27 Places Where You Won't Find Love 1. The spoon with which you measure salt 2. Plastic plates stacked neatly on a shelf 3. Flowers - marigolds and chrysanthemums and roses - and the shop that sells these 4. Earrings lost in the backseat of a tuktuk while looking for the Malayalam translation of "I love you" in the dark 5. Bookshelves with borrowed books, never read 6. Fifty watches, three of which were for sale 7. Coffee whose flavor was slightly off 8. A red bridge that goes by gold, which has replicas everywhere 9. The replicas themselves 10. The rearview mirror of a car 11. The burnt sienna pavement where you hurt yourself 12. A protein shake whose taste grew on you thanks to someone else. With eggs and coconut and toast 13. An island untouched by civilization 14. Another ravaged by war 15. A declined invitation to brunch 16. Dinner gone cold after a long wait, and thrown away the next day 17. An unacknowledged text message 18. Laughter ringing through a movie hall during a scene that didn't warrant it 19. Retainers stored in a box next to baby oil in the medicine cabinet 20. A gold pendant 21. A white and red cable car 22. A helmet too small for your head and another too large 23. Dreams with their own background score 24. Misplaced affection 25. A smile between strangers, with you standing on the outside looking in 26. Your bed 27. The future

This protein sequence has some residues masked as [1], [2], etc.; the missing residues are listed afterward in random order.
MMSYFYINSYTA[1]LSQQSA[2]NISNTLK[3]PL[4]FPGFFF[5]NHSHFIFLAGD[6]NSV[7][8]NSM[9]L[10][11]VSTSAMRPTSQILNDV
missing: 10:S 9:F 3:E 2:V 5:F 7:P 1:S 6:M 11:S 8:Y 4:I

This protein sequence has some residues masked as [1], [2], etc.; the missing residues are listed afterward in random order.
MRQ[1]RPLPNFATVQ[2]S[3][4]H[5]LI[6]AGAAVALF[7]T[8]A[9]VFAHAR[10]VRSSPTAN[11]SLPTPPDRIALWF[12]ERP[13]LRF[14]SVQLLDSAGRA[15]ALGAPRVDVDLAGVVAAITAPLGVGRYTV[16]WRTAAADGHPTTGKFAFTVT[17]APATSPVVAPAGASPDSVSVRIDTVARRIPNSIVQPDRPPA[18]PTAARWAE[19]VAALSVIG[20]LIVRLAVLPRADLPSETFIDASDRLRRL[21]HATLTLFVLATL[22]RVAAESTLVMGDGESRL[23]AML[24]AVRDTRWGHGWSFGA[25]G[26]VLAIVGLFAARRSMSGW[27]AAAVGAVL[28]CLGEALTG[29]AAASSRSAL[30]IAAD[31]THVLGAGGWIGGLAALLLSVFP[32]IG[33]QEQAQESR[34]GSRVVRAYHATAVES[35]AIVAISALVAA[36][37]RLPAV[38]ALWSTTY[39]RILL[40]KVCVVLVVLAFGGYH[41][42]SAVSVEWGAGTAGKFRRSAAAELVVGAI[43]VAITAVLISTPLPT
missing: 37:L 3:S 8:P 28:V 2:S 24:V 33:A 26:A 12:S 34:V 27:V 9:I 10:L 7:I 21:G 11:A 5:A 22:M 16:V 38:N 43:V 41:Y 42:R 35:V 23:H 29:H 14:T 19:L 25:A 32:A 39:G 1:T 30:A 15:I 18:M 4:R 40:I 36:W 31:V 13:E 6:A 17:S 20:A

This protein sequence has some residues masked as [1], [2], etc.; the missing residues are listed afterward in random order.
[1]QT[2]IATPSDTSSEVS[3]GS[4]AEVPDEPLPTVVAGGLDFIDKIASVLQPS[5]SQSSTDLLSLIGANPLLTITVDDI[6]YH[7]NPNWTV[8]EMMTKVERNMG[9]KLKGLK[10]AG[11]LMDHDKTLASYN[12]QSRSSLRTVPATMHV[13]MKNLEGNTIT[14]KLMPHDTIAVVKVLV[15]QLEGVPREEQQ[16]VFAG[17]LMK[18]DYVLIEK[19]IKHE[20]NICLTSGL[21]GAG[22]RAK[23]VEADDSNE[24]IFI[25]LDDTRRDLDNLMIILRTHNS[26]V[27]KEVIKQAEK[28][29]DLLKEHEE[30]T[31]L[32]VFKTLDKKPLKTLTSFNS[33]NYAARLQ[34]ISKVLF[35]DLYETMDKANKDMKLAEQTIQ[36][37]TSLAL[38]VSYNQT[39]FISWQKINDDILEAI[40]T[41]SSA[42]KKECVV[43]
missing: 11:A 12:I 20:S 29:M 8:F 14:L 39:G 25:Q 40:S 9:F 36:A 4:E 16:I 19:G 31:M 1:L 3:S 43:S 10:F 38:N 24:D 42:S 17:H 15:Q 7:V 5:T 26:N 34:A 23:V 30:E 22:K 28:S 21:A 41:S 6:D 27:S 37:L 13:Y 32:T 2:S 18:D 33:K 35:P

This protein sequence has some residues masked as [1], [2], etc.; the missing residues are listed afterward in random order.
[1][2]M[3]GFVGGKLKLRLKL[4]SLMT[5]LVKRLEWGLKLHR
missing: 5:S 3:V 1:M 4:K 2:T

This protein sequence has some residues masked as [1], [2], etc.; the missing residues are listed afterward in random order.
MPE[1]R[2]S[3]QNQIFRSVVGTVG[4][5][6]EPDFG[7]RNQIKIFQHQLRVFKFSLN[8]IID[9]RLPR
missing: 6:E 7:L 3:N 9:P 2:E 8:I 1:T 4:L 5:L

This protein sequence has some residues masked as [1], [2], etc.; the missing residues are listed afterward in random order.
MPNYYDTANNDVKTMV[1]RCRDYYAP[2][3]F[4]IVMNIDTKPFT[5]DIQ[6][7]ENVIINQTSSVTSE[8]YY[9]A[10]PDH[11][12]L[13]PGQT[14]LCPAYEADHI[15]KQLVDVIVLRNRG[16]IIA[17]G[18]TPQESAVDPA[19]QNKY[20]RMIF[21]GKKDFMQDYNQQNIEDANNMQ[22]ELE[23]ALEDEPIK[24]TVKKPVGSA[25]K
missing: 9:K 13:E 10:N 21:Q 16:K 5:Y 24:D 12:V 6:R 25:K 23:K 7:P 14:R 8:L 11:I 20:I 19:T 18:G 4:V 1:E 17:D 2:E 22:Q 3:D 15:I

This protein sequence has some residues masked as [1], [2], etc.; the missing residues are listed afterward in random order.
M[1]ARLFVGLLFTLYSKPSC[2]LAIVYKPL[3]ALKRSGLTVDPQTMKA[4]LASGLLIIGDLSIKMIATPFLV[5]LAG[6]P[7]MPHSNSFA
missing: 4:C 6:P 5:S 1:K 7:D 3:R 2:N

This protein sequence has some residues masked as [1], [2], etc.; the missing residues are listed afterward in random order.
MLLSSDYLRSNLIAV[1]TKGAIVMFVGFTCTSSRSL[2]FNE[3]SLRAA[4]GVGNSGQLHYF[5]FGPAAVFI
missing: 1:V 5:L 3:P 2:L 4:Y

Sreesha Divakaran